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Decouple constness for inherited interfaces

From: Lior Lahav <lahavlior_at_[hidden]>
Date: Sat, 21 Sep 2019 06:50:56 +0300

The following is a short introduction of a potential proposal.

Please share any thoughts if any.

Allowing to decouple const correctness when using inheritance


the following example doesn't compile since getName() is a const method and
cannot mutate member fields.

class Base{


               virtual std::string getName() const = 0;

class Derived : public Base {
               std::string getName() const override
                              if (mCachedName.empty() == true)
                                             mCachedName = "Derived";

                              return mCachedName;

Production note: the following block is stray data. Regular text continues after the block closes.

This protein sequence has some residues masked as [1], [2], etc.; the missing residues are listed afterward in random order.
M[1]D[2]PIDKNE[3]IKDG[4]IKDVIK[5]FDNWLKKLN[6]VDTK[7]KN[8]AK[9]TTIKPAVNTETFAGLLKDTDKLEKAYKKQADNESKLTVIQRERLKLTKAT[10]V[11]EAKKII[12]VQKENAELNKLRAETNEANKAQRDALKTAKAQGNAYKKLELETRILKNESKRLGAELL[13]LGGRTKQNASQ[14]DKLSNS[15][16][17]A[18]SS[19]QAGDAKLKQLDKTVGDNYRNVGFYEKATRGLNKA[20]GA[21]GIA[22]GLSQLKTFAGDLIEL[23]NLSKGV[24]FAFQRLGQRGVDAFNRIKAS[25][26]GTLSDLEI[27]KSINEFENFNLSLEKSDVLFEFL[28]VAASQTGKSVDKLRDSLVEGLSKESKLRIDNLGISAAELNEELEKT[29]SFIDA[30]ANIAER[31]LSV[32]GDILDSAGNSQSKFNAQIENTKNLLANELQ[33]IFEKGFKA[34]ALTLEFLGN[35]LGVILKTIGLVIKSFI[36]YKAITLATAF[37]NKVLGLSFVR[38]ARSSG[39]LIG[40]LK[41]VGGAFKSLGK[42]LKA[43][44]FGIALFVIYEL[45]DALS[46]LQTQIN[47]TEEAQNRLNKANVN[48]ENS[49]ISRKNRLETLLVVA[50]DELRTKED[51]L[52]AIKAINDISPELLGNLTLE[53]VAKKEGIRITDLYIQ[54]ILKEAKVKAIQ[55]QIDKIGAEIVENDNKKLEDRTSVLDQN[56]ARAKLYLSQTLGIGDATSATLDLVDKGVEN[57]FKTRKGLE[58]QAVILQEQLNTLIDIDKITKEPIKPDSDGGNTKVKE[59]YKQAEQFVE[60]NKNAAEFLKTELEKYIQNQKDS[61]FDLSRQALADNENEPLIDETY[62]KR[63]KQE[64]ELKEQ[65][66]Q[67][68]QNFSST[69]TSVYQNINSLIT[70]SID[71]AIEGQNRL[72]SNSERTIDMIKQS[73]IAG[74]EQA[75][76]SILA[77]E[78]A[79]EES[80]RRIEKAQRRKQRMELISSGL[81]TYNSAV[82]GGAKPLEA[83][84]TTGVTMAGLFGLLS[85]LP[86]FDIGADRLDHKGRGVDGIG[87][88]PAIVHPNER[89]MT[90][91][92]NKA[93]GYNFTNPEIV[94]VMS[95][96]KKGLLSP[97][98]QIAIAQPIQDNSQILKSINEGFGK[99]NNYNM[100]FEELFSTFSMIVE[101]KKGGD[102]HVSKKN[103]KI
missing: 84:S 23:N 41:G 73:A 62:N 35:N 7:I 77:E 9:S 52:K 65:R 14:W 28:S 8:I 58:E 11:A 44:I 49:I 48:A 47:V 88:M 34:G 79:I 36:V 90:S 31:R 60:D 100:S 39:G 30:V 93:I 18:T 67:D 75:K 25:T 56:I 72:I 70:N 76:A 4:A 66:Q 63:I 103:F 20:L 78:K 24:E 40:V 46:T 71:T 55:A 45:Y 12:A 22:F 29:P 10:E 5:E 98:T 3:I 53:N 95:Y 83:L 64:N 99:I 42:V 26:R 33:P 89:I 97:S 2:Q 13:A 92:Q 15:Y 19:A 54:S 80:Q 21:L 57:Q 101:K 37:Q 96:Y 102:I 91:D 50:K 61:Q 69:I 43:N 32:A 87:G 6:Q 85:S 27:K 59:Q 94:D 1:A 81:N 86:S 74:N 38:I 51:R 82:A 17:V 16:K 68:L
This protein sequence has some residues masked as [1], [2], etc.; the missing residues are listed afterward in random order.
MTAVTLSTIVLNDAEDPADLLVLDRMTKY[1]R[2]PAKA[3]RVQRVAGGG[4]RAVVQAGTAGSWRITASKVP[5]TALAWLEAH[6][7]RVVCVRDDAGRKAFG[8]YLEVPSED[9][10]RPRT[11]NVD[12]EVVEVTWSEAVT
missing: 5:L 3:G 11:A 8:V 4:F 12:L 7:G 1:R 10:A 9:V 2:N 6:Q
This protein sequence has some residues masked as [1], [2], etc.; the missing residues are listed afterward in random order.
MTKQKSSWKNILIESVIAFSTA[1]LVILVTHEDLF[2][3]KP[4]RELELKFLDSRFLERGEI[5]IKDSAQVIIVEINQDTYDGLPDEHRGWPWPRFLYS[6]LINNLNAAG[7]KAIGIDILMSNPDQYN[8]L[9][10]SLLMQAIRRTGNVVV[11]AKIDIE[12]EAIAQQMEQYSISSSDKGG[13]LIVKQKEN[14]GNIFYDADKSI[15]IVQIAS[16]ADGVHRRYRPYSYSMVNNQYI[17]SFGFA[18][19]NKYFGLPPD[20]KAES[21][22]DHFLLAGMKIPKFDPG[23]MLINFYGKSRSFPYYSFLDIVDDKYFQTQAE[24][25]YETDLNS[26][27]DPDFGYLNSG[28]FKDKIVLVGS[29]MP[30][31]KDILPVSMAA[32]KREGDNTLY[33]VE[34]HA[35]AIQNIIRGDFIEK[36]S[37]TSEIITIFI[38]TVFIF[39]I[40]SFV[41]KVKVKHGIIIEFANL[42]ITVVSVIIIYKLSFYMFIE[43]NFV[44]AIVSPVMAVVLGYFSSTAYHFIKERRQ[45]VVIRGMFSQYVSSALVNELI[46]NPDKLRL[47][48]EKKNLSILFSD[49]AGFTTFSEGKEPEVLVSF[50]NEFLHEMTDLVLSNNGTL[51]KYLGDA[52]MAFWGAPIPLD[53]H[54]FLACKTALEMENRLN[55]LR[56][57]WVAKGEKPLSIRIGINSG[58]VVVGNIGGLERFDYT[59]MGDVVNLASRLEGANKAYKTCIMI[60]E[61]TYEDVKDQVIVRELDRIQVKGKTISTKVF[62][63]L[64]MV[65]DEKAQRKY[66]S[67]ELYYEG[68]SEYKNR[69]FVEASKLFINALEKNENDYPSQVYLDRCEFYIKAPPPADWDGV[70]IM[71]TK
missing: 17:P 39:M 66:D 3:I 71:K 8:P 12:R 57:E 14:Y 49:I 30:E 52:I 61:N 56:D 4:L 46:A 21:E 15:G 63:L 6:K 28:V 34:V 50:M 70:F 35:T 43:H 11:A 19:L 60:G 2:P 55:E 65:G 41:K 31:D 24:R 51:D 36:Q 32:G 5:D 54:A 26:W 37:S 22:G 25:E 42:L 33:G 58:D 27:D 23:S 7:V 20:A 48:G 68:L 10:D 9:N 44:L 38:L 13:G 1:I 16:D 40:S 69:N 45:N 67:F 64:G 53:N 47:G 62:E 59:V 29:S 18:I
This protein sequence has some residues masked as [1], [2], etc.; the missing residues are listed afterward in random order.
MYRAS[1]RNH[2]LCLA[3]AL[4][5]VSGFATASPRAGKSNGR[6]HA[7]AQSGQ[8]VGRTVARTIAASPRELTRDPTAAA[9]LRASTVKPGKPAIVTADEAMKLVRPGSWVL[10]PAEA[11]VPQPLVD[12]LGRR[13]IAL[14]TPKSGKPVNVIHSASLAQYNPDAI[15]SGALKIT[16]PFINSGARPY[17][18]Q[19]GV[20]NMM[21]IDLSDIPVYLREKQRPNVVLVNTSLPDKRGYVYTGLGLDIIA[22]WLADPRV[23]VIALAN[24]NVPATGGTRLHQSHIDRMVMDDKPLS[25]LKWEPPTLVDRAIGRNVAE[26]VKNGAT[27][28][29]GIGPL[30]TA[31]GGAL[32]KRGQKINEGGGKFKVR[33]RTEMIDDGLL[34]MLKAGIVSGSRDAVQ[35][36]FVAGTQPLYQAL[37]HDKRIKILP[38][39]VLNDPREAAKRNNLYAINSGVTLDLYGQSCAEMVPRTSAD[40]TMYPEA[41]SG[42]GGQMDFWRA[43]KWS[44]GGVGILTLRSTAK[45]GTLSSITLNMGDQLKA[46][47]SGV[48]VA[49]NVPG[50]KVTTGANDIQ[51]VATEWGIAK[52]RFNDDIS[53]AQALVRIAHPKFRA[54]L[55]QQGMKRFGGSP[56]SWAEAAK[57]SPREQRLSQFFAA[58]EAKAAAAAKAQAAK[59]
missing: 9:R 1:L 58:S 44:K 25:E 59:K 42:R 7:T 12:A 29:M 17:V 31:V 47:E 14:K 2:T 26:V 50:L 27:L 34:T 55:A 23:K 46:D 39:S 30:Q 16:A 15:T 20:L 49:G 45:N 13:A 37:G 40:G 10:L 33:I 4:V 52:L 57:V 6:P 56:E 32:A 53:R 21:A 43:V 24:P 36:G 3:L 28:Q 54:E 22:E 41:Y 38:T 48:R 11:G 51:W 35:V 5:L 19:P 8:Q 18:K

std::string mCachedName;

The transitive behavior of c++ constness starting in Base class is forcing
the method in the derived class to be const as well.

Declaring mCachedName as mutable to solve the issue makes the code less
safe by allowing all other const methods to change the variable and at the
same time complicates readability and context, it appears to be more of a
workaround than a proper solution.

It would be logical that a pure abstract class const correctness would be
decoupled from an implementation and should not dictate whether derived
class should have side effects.


Introducing the 'mutable' keyword to the end of the method deceleration
indicating that the method may invoke side effects.

 e.g.* std::string getName() mutable override*

 Mutable in this context will override a matching method signature in the
base class while ignoring const correctness and can be used only if the
Base class doesn't implement both the const and the non-const versions of a

 In addition it allows to declare all base interface methods as const,
removing any potential compilation errors when a user is calling on a const

Received on 2019-09-20 22:56:33